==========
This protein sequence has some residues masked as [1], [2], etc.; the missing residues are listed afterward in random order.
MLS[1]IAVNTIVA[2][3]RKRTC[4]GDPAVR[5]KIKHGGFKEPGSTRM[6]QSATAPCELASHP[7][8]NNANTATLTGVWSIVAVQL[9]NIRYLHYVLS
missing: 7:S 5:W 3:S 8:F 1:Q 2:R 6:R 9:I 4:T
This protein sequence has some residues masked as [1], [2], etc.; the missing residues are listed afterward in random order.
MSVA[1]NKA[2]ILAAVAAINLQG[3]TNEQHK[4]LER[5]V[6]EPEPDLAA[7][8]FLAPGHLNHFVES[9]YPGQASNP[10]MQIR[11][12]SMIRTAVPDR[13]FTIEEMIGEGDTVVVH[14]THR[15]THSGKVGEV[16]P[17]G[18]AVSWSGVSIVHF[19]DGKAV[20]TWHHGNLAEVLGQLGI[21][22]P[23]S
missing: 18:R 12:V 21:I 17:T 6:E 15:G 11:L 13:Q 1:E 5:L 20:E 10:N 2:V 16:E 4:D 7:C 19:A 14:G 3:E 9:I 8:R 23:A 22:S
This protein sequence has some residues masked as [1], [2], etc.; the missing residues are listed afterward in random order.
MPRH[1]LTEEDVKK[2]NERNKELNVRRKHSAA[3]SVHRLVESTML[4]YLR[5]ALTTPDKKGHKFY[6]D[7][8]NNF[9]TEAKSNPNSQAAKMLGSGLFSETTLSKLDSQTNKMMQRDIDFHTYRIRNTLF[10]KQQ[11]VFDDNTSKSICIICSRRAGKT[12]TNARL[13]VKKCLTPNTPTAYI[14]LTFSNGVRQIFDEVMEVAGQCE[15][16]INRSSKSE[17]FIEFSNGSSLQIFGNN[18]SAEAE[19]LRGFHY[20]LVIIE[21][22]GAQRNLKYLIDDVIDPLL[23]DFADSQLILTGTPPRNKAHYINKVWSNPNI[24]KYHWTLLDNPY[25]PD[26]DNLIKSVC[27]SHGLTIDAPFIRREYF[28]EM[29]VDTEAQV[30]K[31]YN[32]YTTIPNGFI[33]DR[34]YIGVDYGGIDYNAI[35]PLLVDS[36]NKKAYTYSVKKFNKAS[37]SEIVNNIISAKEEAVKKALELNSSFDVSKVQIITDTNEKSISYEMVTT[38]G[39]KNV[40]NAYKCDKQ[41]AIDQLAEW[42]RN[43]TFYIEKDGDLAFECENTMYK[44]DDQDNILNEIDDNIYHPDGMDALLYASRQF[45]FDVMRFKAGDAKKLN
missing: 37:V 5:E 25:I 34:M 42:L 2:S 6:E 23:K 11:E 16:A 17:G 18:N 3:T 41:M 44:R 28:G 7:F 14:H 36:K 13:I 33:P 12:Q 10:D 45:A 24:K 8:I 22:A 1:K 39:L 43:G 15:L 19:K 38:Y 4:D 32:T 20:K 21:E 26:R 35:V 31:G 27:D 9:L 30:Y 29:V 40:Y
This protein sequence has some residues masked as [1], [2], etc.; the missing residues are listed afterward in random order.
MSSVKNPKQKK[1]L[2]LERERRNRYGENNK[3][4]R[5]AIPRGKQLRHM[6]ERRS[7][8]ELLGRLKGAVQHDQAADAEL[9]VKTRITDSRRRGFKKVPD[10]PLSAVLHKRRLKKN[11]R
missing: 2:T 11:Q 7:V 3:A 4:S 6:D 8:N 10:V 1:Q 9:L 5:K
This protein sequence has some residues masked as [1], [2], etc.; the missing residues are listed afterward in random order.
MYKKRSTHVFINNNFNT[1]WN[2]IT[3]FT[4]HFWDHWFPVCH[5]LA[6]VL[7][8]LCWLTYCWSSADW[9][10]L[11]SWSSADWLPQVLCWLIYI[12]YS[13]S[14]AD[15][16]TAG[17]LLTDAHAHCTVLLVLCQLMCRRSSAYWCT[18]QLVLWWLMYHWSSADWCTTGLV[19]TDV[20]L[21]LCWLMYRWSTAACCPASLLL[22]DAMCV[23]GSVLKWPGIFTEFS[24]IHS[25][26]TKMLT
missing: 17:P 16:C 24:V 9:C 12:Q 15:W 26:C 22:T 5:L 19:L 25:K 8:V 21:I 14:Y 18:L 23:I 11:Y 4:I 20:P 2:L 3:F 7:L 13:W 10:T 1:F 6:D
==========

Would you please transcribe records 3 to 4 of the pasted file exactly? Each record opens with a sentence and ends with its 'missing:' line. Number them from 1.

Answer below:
This protein sequence has some residues masked as [1], [2], etc.; the missing residues are listed afterward in random order.
MPRH[1]LTEEDVKK[2]NERNKELNVRRKHSAA[3]SVHRLVESTML[4]YLR[5]ALTTPDKKGHKFY[6]D[7][8]NNF[9]TEAKSNPNSQAAKMLGSGLFSETTLSKLDSQTNKMMQRDIDFHTYRIRNTLF[10]KQQ[11]VFDDNTSKSICIICSRRAGKT[12]TNARL[13]VKKCLTPNTPTAYI[14]LTFSNGVRQIFDEVMEVAGQCE[15][16]INRSSKSE[17]FIEFSNGSSLQIFGNN[18]SAEAE[19]LRGFHY[20]LVIIE[21][22]GAQRNLKYLIDDVIDPLL[23]DFADSQLILTGTPPRNKAHYINKVWSNPNI[24]KYHWTLLDNPY[25]PD[26]DNLIKSVC[27]SHGLTIDAPFIRREYF[28]EM[29]VDTEAQV[30]K[31]YN[32]YTTIPNGFI[33]DR[34]YIGVDYGGIDYNAI[35]PLLVDS[36]NKKAYTYSVKKFNKAS[37]SEIVNNIISAKEEAVKKALELNSSFDVSKVQIITDTNEKSISYEMVTT[38]G[39]KNV[40]NAYKCDKQ[41]AIDQLAEW[42]RN[43]TFYIEKDGDLAFECENTMYK[44]DDQDNILNEIDDNIYHPDGMDALLYASRQF[45]FDVMRFKAGDAKKLN
missing: 37:V 5:E 25:I 34:M 42:L 2:S 6:E 23:K 11:E 16:A 17:G 18:N 3:T 41:M 44:R 28:G 7:F 14:H 36:K 13:I 33:P 12:Q 10:D 45:A 24:K 8:I 22:A 1:K 39:L 43:G 15:L 19:K 38:Y 4:D 32:T 20:K 21:E 26:R 35:V 31:G 27:D 9:L 30:Y 29:V 40:Y
This protein sequence has some residues masked as [1], [2], etc.; the missing residues are listed afterward in random order.
MSSVKNPKQKK[1]L[2]LERERRNRYGENNK[3][4]R[5]AIPRGKQLRHM[6]ERRS[7][8]ELLGRLKGAVQHDQAADAEL[9]VKTRITDSRRRGFKKVPD[10]PLSAVLHKRRLKKN[11]R
missing: 2:T 11:Q 7:V 3:A 4:S 6:D 8:N 10:V 1:Q 9:L 5:K